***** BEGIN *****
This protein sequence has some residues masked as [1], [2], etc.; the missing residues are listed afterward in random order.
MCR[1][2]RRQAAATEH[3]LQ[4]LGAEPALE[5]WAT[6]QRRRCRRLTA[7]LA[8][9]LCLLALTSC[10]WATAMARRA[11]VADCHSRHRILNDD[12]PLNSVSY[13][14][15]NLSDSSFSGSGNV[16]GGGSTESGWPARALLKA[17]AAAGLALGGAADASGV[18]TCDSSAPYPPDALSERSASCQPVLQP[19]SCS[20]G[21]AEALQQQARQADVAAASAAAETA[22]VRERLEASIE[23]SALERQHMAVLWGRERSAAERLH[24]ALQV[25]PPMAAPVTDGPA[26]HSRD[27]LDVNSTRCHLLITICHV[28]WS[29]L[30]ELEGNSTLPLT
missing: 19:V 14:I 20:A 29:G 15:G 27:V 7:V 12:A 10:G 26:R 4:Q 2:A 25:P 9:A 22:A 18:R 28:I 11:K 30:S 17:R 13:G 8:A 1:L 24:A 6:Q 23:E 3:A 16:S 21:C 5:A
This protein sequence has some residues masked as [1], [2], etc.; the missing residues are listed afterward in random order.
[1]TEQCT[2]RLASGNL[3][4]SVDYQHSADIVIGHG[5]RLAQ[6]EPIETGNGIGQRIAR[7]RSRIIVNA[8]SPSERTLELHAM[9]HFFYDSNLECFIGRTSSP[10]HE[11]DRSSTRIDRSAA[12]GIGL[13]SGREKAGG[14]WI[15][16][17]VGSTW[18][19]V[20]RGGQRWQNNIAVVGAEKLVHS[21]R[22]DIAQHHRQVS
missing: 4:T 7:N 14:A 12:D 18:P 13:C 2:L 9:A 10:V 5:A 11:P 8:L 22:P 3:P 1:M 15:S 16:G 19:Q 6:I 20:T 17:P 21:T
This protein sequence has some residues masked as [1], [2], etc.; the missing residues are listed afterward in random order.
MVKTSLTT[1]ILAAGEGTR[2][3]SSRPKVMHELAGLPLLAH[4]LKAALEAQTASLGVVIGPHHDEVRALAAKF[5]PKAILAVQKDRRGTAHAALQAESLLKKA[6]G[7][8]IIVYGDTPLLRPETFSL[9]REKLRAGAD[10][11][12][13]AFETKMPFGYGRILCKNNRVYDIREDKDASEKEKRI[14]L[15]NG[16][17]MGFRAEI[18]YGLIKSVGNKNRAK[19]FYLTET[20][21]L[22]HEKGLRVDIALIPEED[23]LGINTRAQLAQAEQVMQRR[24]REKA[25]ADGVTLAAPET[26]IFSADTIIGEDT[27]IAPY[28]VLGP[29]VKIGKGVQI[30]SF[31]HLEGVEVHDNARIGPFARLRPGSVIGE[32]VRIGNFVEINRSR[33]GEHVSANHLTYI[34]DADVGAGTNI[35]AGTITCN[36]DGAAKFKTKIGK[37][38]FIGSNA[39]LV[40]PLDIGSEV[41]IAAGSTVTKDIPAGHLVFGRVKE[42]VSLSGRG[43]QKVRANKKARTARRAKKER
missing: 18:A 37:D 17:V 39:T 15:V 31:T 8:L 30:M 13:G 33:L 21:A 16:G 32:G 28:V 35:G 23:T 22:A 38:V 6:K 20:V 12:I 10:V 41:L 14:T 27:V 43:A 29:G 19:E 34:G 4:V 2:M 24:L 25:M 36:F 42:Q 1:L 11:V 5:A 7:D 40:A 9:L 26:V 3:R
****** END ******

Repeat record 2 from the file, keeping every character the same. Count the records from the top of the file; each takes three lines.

This protein sequence has some residues masked as [1], [2], etc.; the missing residues are listed afterward in random order.
[1]TEQCT[2]RLASGNL[3][4]SVDYQHSADIVIGHG[5]RLAQ[6]EPIETGNGIGQRIAR[7]RSRIIVNA[8]SPSERTLELHAM[9]HFFYDSNLECFIGRTSSP[10]HE[11]DRSSTRIDRSAA[12]GIGL[13]SGREKAGG[14]WI[15][16][17]VGSTW[18][19]V[20]RGGQRWQNNIAVVGAEKLVHS[21]R[22]DIAQHHRQVS
missing: 4:T 7:N 14:A 12:D 18:P 13:C 2:L 9:A 10:V 5:A 11:P 8:L 22:P 3:P 1:M 15:S 16:G 19:Q 6:I 20:T 17:P 21:T